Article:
A Scandalous Monologue
Grande predictably pulls out a musical number for her monologue. Thankfully it’s one of the funnier hooks to build a monologue song around, as Grande searches for her first real, adult scandal. The true “scandal” of it all, of course, may be that Grande says “Oh s—” midway through the song (sadly cut out of the versions put online), inserting a meta moment that generated headlines even as the episode aired. A fun, smart way to kick off the show and an added bonus in an episode that did not shy away from using Grande’s vocal talents outside of her two musical performances. (Both of those, by the way, “Dangerous Woman” and “Be Alright” are quite good.)
The Not-So-Little Mermaid
“Mermaids” has really only one gag, but it’s tough not to at least initially laugh at Kate McKinnon dressed as a monstrous mermaid “Shud,” made of 35 percent woman and 65 percent blobfish. Your mileage may vary, but McKinnon’s commitment to the oddities of Shud and Beck Bennett’s thinly veiled disgust makes for a silly, but still funny, sketch that doesn’t outstay its welcome.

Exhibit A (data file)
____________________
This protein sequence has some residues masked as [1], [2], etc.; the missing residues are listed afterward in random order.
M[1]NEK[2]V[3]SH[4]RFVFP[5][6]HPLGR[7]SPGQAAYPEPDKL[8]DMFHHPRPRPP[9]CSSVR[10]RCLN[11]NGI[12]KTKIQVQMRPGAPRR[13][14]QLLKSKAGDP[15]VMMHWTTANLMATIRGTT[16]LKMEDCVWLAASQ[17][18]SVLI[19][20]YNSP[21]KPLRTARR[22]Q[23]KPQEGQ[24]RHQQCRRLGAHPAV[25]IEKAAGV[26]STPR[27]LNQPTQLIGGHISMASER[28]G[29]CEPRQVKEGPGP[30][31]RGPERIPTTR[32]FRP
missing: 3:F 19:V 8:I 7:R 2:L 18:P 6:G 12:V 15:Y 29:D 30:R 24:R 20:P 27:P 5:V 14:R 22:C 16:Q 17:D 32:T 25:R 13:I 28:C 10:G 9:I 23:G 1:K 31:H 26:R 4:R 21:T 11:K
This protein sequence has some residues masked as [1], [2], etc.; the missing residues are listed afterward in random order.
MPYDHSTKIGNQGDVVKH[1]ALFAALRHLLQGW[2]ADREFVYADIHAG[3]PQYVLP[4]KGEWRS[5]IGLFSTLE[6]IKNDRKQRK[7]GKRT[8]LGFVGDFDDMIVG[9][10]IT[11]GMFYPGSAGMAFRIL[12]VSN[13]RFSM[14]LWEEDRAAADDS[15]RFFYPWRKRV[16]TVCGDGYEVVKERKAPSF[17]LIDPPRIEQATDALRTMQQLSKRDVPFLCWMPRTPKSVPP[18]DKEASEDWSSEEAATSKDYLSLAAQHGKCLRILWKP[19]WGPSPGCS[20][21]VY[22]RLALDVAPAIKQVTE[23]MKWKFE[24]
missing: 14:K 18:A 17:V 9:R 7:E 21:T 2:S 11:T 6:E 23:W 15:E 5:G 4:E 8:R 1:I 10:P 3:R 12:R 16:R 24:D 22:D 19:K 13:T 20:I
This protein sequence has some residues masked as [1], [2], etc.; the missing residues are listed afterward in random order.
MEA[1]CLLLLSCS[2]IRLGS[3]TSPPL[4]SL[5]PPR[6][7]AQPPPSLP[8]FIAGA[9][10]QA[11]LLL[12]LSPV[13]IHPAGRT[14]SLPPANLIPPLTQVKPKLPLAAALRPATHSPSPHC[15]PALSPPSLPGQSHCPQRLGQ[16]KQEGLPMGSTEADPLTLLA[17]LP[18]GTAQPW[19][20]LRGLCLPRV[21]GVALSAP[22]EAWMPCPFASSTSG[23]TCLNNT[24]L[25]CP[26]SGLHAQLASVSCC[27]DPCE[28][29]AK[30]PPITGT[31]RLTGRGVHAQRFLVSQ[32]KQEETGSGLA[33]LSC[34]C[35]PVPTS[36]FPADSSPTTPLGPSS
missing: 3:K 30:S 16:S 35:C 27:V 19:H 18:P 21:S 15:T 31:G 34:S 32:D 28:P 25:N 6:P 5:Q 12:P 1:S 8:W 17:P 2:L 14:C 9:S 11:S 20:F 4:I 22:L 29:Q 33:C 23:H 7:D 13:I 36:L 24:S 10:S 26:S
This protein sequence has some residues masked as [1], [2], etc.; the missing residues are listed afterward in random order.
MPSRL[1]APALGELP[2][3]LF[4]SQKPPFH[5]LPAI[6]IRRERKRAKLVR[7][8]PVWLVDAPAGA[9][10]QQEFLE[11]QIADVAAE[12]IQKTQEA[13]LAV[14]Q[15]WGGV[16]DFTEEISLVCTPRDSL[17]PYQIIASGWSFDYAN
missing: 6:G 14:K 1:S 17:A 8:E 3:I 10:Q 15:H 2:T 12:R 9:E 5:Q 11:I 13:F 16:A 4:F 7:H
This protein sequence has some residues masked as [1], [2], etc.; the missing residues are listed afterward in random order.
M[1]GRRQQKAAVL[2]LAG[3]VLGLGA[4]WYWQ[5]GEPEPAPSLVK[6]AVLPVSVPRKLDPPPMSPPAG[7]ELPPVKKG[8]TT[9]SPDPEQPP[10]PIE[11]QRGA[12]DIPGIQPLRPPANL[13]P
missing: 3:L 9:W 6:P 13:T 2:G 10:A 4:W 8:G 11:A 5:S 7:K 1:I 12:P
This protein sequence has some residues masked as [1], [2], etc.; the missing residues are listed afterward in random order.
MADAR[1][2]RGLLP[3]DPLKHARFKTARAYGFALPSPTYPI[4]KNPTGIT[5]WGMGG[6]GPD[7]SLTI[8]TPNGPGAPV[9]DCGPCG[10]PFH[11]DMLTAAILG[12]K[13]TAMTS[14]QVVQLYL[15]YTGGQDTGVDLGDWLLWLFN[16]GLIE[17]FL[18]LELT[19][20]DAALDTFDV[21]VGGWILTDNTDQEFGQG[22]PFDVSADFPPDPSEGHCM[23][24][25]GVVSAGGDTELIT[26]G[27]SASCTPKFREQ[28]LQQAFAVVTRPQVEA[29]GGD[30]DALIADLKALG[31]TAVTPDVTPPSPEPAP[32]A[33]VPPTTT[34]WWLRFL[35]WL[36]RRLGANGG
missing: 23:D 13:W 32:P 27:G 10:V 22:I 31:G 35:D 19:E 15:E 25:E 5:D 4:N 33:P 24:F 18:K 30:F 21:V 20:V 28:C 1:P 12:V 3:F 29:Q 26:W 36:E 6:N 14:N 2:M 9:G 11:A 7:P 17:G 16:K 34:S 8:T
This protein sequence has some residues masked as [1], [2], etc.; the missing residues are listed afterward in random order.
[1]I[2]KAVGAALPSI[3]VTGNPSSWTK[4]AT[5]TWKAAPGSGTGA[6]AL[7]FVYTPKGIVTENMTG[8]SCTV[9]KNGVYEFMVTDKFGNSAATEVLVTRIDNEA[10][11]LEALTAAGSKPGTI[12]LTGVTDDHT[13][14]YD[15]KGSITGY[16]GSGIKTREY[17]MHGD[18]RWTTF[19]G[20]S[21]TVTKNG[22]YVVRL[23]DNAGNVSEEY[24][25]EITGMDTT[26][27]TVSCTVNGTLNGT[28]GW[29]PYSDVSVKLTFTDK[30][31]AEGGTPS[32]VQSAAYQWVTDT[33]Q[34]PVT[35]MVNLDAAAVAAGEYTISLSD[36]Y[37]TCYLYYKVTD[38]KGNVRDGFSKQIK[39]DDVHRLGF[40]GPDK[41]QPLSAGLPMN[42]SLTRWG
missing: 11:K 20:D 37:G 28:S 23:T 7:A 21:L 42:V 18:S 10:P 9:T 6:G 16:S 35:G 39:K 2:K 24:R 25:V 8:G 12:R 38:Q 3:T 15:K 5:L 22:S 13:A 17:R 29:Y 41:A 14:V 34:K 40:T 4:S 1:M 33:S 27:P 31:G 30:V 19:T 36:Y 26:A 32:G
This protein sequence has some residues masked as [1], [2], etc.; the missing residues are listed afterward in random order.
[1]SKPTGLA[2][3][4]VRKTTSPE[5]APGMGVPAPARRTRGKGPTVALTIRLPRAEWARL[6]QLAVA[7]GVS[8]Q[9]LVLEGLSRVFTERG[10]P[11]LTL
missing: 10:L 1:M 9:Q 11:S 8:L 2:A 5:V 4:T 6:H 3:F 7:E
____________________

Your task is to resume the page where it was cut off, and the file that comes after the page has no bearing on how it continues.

Hillary Clinton Campaign Ad
Hillary Clinton has always been campaigning for the millennial vote, calling for a revolution in the streets while reminiscing about her boyhood in Brooklyn. Oh, no? That’s been Bernie Sanders? Well McKinnon’s Clinton hopes you won’t notice in this new campaign ad, as Clinton, desperate for the youth vote, slowly transforms into her opponent for the Democratic nomination. McKinnon’s commitment is better than the sketch itself, but seeing her Clinton as Bernie Sanders is a worthy punchline.
Is Cecily Strong’s “Drunkest Girl on The Bachelor” an amalgam of other characters she’s played on Update? To a certain extent, yes. (Though fans of the reality series may notice her uncanny resemblance to one particular contestant, Lace.) Yet it doesn’t stop Strong from turning in some hilarious lines, like knowing she fell in love with Colin Jost when she saw an opportunity to be on TV or calling him out for glancing at cue cards and Michael Che and not looking at her. Again in a night where little felt new, this was a fun variation on previous material.
The original late-night comedy sketch show from the one and only Lorne Michaels.